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Our Town with William Kelly: Town to crack down on construction violations

Saying current enforcement practices aren’t effective, the town will begin shutting down work at construction sites after they are cited for a third violation.

Town officials will take a tougher enforcement tack against construction companies that violate laws regulating matters including on-site noise, work hours and mandatory screening.

The Town Council on Tuesday approved a “three strikes” concept on the first of two votes required for it to be enacted into law.

Under the new ordinance, each violation would be considered a strike. Once a project receives three strikes, the Planning Zoning and Building Department will issue a stop-work order for the job, Zoning Director Wayne Bergman said. Only the council will have the power to re-activate work at the site.

The closures will mean lost time and money for violators who currently face only fines that are typically $250 or $500, Bergman said.

“This is a great way to force bad-actor contractors in town to follow the rules,” he said. “Many contractors don’t care about fines that [they consider to be] just the cost of doing business, or about the code enforcement process that can drag on for months and result only in fines. What really scares them is that their project might be shut down.”

Public Works Director Paul Brazil and Police Chief Nicholas Caristo both have reviewed and support the three-strikes concept. It also was reviewed by Town Attorney John Randolph.

Town Councilman Lew Crampton said the three-strikes rule won’t be effective without additional personnel to enforce it.

Caristo said the town is already beefing up enforcement. Three new code compliance officers have been hired and there are plans to add a fourth. The team will be managed by Bergman and Benjamin Alma, the police department’s civilian division manager.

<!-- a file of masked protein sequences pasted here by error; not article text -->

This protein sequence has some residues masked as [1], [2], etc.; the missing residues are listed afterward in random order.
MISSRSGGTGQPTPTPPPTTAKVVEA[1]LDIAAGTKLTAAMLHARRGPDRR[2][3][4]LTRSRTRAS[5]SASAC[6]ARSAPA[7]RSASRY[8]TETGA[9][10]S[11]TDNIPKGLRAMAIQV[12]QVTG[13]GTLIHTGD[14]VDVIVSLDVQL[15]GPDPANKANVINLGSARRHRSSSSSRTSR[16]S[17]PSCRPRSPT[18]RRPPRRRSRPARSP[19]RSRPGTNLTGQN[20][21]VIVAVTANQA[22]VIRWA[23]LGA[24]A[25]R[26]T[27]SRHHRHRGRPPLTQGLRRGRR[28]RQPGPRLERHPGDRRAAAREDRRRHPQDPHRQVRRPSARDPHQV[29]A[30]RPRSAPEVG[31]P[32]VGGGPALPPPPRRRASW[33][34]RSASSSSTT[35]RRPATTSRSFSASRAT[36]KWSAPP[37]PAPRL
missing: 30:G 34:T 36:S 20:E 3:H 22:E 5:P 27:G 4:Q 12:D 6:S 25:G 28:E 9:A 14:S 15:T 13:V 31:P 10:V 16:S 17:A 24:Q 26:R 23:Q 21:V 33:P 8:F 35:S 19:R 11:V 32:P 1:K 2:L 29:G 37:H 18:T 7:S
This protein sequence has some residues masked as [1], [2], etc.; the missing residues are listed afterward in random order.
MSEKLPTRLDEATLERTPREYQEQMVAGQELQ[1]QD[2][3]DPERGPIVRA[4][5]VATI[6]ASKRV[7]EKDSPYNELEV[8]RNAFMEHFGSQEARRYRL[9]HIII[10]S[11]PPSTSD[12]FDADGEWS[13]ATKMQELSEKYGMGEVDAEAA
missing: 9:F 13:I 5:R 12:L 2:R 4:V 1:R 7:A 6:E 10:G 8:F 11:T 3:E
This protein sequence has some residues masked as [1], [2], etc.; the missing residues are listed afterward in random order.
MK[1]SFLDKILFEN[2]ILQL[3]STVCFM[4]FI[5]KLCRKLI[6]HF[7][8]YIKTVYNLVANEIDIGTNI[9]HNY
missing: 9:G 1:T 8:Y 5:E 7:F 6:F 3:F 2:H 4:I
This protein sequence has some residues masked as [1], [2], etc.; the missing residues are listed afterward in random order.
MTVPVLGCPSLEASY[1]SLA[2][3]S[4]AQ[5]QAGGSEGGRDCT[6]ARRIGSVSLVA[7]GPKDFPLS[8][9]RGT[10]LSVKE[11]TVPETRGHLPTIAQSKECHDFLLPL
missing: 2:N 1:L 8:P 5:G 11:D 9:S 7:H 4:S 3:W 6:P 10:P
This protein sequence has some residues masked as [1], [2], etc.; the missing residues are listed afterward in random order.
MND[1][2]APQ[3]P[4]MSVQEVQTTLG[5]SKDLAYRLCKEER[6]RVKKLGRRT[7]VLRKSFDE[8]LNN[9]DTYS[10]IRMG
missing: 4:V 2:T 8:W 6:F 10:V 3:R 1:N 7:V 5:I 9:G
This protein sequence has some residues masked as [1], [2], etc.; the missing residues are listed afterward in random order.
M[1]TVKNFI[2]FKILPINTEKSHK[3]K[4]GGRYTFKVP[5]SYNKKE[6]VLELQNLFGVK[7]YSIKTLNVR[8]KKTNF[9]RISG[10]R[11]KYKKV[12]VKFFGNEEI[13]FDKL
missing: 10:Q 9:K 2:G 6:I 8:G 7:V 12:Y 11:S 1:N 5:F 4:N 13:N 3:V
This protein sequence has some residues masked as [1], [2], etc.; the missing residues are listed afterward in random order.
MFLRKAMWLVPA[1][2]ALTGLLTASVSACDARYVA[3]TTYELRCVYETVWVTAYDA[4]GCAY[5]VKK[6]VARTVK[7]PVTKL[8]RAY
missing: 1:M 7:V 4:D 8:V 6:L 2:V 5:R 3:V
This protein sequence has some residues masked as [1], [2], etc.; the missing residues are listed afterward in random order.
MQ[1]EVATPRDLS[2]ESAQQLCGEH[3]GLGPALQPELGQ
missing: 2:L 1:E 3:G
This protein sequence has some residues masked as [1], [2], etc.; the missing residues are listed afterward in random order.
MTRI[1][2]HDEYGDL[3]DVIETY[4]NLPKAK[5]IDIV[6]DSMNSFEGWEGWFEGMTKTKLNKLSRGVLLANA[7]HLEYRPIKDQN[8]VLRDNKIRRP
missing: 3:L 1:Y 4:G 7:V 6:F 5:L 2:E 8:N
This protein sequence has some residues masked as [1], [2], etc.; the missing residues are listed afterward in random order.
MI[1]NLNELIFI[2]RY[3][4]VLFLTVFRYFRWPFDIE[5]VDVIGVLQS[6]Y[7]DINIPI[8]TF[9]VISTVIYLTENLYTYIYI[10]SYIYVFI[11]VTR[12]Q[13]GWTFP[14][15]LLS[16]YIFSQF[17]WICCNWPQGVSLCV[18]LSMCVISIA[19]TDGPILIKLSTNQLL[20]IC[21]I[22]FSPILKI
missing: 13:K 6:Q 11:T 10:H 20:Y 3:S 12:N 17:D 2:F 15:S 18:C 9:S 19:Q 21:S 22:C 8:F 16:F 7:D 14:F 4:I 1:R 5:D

“The police department will oversee them, in constant communication with [the building department]. Wayne [Bergman] will give us the heavily impacted [construction] areas and which areas already have strikes. Stop-work orders also will be monitored to make sure they’re not working. Hopefully, you will see the number of complaints go down and more compliance.”

Caristo also said officials are also looking at raising the amount of the fines so they have more of a bite.

In an email afterward, Bergman said the town has received numerous complaints about violations at construction sites.

“We hear from neighbors, town officials and even other contractors about violations,” he said. “Public works, police and [the building department] all receive the complaints. The resident’s quality of life, many times, is adversely affected by the many construction projects, in terms of parking, screening, noise, hours of work, days of work, length of work, on and on.”

The council unanimously supported the three-strikes initiative. Councilwoman Bobbie Lindsay said fines alone aren’t enough.

“Fines don’t do anything to stop violations,” she said. “They just add to the homeowners’ cost. This is a good way to protect our residents.”

Councilman Ted Cooney agreed. “This is a great tool to have in our toolbox as we are struggling with all of these issues,” he said.